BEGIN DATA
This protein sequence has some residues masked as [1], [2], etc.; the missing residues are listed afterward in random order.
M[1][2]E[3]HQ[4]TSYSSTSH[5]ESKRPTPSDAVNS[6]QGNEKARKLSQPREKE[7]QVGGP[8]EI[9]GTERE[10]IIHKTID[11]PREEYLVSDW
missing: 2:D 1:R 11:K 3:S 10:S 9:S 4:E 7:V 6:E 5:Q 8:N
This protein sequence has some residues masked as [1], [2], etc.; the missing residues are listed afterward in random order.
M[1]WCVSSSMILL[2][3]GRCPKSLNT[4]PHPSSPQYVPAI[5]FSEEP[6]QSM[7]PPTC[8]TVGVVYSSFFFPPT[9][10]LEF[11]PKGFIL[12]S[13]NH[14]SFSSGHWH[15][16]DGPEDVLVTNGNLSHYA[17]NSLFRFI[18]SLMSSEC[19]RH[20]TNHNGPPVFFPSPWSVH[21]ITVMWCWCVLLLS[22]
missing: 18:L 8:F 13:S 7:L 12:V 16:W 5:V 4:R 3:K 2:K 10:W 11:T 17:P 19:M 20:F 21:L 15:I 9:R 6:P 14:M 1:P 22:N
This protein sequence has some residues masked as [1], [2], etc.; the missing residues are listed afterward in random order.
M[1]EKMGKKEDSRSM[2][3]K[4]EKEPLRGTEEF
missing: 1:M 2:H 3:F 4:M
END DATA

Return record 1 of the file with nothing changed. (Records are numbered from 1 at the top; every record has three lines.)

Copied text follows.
This protein sequence has some residues masked as [1], [2], etc.; the missing residues are listed afterward in random order.
M[1][2]E[3]HQ[4]TSYSSTSH[5]ESKRPTPSDAVNS[6]QGNEKARKLSQPREKE[7]QVGGP[8]EI[9]GTERE[10]IIHKTID[11]PREEYLVSDW
missing: 2:D 1:R 11:K 3:S 10:S 9:S 4:E 7:V 6:E 5:Q 8:N